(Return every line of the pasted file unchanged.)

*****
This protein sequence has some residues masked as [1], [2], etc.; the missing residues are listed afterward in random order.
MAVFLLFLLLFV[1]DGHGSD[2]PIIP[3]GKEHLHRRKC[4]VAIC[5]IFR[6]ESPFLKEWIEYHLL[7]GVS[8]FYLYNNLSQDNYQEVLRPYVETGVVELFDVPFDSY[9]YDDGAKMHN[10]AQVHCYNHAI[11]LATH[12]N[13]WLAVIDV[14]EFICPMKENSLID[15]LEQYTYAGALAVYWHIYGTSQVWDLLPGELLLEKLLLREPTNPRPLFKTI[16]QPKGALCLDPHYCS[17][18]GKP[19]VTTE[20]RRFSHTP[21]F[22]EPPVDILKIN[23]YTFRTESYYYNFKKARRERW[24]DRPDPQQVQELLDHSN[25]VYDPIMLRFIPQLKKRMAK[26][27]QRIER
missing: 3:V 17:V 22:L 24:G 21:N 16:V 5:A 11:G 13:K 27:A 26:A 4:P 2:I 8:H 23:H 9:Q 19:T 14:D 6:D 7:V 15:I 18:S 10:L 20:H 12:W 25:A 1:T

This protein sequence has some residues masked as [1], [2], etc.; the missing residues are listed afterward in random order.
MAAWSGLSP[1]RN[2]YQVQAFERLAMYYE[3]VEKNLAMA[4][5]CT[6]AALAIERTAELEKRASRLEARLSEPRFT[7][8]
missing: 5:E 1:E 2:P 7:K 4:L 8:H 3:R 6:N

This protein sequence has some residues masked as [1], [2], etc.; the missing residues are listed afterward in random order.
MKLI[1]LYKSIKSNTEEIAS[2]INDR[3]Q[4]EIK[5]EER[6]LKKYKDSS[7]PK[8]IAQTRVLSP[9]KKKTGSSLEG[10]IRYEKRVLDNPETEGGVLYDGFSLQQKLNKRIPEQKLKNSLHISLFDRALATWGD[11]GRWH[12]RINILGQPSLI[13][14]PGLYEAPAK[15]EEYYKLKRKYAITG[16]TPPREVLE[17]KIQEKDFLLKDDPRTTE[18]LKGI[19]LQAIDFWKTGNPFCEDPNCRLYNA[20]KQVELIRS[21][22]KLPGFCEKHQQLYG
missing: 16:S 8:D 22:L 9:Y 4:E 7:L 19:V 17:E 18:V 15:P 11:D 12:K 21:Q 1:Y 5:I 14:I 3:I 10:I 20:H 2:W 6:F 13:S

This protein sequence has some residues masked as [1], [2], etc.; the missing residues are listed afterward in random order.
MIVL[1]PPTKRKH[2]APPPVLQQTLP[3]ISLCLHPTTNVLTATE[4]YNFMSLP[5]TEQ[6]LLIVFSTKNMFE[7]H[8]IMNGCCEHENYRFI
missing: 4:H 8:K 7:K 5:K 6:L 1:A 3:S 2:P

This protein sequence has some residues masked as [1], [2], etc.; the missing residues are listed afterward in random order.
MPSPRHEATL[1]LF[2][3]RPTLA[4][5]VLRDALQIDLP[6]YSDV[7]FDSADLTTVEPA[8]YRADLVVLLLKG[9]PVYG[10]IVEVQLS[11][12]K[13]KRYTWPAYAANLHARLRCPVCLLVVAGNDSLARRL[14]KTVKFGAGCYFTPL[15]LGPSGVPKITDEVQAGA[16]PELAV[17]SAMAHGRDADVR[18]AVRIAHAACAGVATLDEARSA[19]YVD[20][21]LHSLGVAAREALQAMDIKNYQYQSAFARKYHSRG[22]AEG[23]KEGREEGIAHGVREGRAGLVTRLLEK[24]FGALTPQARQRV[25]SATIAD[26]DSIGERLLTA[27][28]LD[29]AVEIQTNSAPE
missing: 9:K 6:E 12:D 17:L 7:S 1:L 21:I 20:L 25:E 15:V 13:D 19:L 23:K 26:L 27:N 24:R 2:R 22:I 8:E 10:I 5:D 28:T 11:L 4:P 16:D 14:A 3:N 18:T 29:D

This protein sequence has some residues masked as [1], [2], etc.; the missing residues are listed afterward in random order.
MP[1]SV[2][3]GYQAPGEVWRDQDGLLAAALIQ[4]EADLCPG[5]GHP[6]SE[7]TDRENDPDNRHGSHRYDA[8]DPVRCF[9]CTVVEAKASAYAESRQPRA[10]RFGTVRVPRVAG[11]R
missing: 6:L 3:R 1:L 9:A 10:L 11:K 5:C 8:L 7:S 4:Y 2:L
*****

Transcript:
This protein sequence has some residues masked as [1], [2], etc.; the missing residues are listed afterward in random order.
MAVFLLFLLLFV[1]DGHGSD[2]PIIP[3]GKEHLHRRKC[4]VAIC[5]IFR[6]ESPFLKEWIEYHLL[7]GVS[8]FYLYNNLSQDNYQEVLRPYVETGVVELFDVPFDSY[9]YDDGAKMHN[10]AQVHCYNHAI[11]LATH[12]N[13]WLAVIDV[14]EFICPMKENSLID[15]LEQYTYAGALAVYWHIYGTSQVWDLLPGELLLEKLLLREPTNPRPLFKTI[16]QPKGALCLDPHYCS[17][18]GKP[19]VTTE[20]RRFSHTP[21]F[22]EPPVDILKIN[23]YTFRTESYYYNFKKARRERW[24]DRPDPQQVQELLDHSN[25]VYDPIMLRFIPQLKKRMAK[26][27]QRIER
missing: 3:V 17:V 22:L 24:G 21:N 16:V 5:A 11:G 13:K 27:A 26:A 4:P 2:I 8:H 23:H 9:Q 19:T 14:D 6:D 7:V 15:I 18:S 10:L 20:H 12:W 25:A 1:T

This protein sequence has some residues masked as [1], [2], etc.; the missing residues are listed afterward in random order.
MAAWSGLSP[1]RN[2]YQVQAFERLAMYYE[3]VEKNLAMA[4][5]CT[6]AALAIERTAELEKRASRLEARLSEPRFT[7][8]
missing: 5:E 1:E 2:P 7:K 4:L 8:H 3:R 6:N

This protein sequence has some residues masked as [1], [2], etc.; the missing residues are listed afterward in random order.
MKLI[1]LYKSIKSNTEEIAS[2]INDR[3]Q[4]EIK[5]EER[6]LKKYKDSS[7]PK[8]IAQTRVLSP[9]KKKTGSSLEG[10]IRYEKRVLDNPETEGGVLYDGFSLQQKLNKRIPEQKLKNSLHISLFDRALATWGD[11]GRWH[12]RINILGQPSLI[13][14]PGLYEAPAK[15]EEYYKLKRKYAITG[16]TPPREVLE[17]KIQEKDFLLKDDPRTTE[18]LKGI[19]LQAIDFWKTGNPFCEDPNCRLYNA[20]KQVELIRS[21][22]KLPGFCEKHQQLYG
missing: 16:S 8:D 22:L 9:Y 4:E 7:L 19:V 17:E 18:V 15:P 11:D 12:K 21:Q 1:Y 5:I 14:I 3:I 10:I 20:H 2:W 6:F 13:S

This protein sequence has some residues masked as [1], [2], etc.; the missing residues are listed afterward in random order.
MIVL[1]PPTKRKH[2]APPPVLQQTLP[3]ISLCLHPTTNVLTATE[4]YNFMSLP[5]TEQ[6]LLIVFSTKNMFE[7]H[8]IMNGCCEHENYRFI
missing: 4:H 8:K 7:K 5:K 6:L 1:A 3:S 2:P

This protein sequence has some residues masked as [1], [2], etc.; the missing residues are listed afterward in random order.
MPSPRHEATL[1]LF[2][3]RPTLA[4][5]VLRDALQIDLP[6]YSDV[7]FDSADLTTVEPA[8]YRADLVVLLLKG[9]PVYG[10]IVEVQLS[11][12]K[13]KRYTWPAYAANLHARLRCPVCLLVVAGNDSLARRL[14]KTVKFGAGCYFTPL[15]LGPSGVPKITDEVQAGA[16]PELAV[17]SAMAHGRDADVR[18]AVRIAHAACAGVATLDEARSA[19]YVD[20][21]LHSLGVAAREALQAMDIKNYQYQSAFARKYHSRG[22]AEG[23]KEGREEGIAHGVREGRAGLVTRLLEK[24]FGALTPQARQRV[25]SATIAD[26]DSIGERLLTA[27][28]LD[29]AVEIQTNSAPE
missing: 9:K 6:E 12:D 17:L 7:S 1:L 21:I 20:L 25:E 15:V 13:D 19:L 23:K 26:L 27:N 24:R 2:R 22:I 8:E 10:I 5:D 28:T 11:L 4:P 16:D 14:A 3:N 18:T 29:D

This protein sequence has some residues masked as [1], [2], etc.; the missing residues are listed afterward in random order.
MP[1]SV[2][3]GYQAPGEVWRDQDGLLAAALIQ[4]EADLCPG[5]GHP[6]SE[7]TDRENDPDNRHGSHRYDA[8]DPVRCF[9]CTVVEAKASAYAESRQPRA[10]RFGTVRVPRVAG[11]R
missing: 6:L 3:R 1:L 9:A 10:L 11:K 5:C 8:L 7:S 4:Y 2:L